Bright, Jess W. Marine Corps Hawkins
Burch, Harold D. Marine Corps Blount
Byrd Jr, Bernie T. Marine Corps Washington
Cannon, Ralph E. Marine Corps Greene
Carver, Clarence J. Marine Corps Blount
Clasby, Victor E. Navy Sullivan
Coppock, Cecil A. Marine Corps Knox
Eldridge, William F. Marine Corps Hamilton
Foley Jr., James H. Marine Corps Hamilton
Hass, Oliver Navy Marion
Helton Sr., Eugene S. Marine Corps McMinn
Herron, Edward W. Marine Corps Knox
Kerley, Everett R. Marine Corps Cumberland
Long, Horace J. Navy Grainger
Manning, Robert L. Marine Corps Hamilton
McCaslin, H. Richard Marine Corps Monroe
McDaniel, Clyde E. Marine Corps Hamilton
McIntosh, Robert B. Marine Corps Greene
McMillan, James E. Marine Corps Hamilton
Moyers, James L. Marine Corps Jefferson
Musick, Jerrel L. Marine Corps Sullivan
Mynatt, Andrew D. Marine Corps Hamilton
Neal, Thomas B. Marine Corps Sullivan
Russell, Fred O. Marine Corps Sullivan
Satterfield, William E. Marine Corps Hamilton
Simmons, William G. Marine Corps Hamilton
Stewart, Joseph H. Marine Corps Washington
Walsh, James P. Marine Corps Hamilton

 

 




Find A Veteran

The ETVMA has compiled an extensive and constantly growing database of all veterans remembered on the East Tennessee Veterans Memorial. To find information about any veteran on the Memorial, enter a name below.

ETVMA Book now available

Now available: The East Tennessee Veterans Memorial – A Pictorial History of the Names on the Wall, Their Service, and Their Sacrifice by John Romeiser and Jack (Nick) McCall, exclusively from UT Press.

Order now

Updates from ETVMA

The Battle for Iwo Jima

The Battle for Iwo Jima

U.S. Marines invaded Iwo Jima on February 19, 1945, after months of naval and air bombardment. The Japanese defenders of the island were dug into bunkers deep within the volcanic rocks. Approximately 70,000 U.S. Marines and 18,000 Japanese soldiers took part in the battle. The Battle for Iwo Jima was an epic military campaign between U.S. […]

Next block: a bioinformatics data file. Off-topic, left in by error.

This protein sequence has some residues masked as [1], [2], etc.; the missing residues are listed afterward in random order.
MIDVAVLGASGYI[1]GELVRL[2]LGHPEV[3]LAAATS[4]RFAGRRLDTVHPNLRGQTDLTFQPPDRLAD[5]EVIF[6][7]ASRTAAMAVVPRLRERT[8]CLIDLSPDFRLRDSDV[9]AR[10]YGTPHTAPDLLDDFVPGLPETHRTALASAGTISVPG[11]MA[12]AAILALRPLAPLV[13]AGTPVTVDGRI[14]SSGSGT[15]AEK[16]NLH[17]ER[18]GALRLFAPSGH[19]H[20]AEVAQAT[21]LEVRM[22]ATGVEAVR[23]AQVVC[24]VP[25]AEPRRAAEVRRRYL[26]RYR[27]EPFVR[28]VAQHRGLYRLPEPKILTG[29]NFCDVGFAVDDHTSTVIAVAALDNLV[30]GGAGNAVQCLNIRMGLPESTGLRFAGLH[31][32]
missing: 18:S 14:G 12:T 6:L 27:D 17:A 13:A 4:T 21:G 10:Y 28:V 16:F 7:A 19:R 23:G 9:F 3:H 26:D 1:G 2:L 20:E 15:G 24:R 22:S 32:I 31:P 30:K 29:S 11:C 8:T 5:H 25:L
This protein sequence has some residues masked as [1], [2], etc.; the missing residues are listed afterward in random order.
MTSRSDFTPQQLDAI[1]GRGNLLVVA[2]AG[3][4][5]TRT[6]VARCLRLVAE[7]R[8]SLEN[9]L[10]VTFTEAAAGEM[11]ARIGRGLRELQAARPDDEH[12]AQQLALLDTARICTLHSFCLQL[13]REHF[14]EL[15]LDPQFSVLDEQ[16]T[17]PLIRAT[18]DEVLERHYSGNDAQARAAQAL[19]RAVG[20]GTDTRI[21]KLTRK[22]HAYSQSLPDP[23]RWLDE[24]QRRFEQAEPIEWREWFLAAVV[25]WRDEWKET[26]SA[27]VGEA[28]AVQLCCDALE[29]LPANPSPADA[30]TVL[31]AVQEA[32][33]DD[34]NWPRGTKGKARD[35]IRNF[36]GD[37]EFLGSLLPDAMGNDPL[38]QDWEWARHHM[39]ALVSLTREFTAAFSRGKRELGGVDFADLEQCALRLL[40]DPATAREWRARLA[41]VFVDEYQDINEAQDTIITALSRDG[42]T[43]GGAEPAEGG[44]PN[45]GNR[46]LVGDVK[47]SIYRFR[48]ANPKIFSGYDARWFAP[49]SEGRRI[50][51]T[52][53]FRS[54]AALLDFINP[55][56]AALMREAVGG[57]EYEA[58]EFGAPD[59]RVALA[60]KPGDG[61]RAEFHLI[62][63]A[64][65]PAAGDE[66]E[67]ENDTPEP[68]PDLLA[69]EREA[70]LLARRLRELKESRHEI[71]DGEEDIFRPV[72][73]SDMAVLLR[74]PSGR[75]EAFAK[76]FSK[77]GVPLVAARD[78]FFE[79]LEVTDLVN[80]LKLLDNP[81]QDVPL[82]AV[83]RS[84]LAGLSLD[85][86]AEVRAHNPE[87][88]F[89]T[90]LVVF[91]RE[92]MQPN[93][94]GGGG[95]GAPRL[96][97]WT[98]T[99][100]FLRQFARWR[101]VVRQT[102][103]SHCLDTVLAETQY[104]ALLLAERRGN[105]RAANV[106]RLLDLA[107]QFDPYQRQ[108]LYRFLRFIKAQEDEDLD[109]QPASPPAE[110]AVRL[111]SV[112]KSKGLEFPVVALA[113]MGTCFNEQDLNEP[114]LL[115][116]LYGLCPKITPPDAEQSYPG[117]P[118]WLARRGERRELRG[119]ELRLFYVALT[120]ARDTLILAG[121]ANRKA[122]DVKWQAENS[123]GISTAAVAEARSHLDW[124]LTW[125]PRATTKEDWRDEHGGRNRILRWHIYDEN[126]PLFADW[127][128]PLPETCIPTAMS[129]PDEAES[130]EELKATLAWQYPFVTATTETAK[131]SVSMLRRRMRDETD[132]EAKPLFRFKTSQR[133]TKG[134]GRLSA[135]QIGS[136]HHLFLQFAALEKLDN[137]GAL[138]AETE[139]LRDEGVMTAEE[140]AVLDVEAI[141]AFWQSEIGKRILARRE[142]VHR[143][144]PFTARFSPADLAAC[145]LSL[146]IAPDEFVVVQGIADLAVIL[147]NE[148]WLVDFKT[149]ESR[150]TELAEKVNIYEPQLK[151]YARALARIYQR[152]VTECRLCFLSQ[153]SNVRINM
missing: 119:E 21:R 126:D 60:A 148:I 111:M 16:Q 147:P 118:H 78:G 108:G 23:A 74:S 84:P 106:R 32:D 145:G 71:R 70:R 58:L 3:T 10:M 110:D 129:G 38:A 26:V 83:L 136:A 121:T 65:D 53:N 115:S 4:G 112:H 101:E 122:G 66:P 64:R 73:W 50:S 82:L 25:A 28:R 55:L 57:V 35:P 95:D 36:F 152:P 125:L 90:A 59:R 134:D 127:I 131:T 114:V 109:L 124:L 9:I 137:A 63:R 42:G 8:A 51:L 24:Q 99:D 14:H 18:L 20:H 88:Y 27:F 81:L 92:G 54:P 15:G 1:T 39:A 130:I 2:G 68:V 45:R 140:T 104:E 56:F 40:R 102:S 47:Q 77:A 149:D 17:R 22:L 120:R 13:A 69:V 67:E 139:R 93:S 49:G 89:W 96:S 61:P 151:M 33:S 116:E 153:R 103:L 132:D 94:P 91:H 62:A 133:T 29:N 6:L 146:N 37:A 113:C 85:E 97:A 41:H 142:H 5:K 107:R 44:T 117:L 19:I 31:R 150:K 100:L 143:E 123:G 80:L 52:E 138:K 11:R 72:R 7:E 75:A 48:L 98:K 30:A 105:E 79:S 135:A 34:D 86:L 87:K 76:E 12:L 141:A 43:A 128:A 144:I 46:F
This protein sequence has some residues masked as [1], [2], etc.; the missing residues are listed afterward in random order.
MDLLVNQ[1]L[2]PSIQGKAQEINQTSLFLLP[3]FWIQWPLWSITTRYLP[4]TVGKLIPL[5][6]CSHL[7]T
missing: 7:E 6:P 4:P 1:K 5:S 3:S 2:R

Read more →

The Vietnam Tet Offensive, January 1968

The Vietnam Tet Offensive, January 1968

On February 15, 1968, during some of the heaviest fighting of the Tet Offensive, James T. (Tommy) Davis of Meigs County fell to enemy fire as a result of multiple shrapnel wounds. Six other East Tennesseans died during the campaign. Their bios can be found below. On the early morning of January 30, 1968, Viet Cong […]

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Battle of Hürtgen Forest

Battle of Hürtgen Forest

The Battle of Hürtgen Forest (German: Schlacht im Hürtgenwald) was a series of battles fought from 19 September to 16 December 1944, between American and German forces on the Western Front during World War II, in the Hürtgen Forest, a 140 km2 (54 sq mi) area about 5 km (3.1 mi) east of the Belgian–German border.[1] It was the longest […]

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East Tennessee Veterans Memorial at Night

The Memorial

The East Tennessee Veterans Memorial in Knoxville’s World’s Fair Park bears the names of more than 6300 veterans from 35 East Tennessee counties who have died in military service since the beginning of World War I. Those counties are those that comprise the eastern grand division of the state plus Fentress and Sequatchie counties on the Cumberland Plateau.

Explore the Memorial →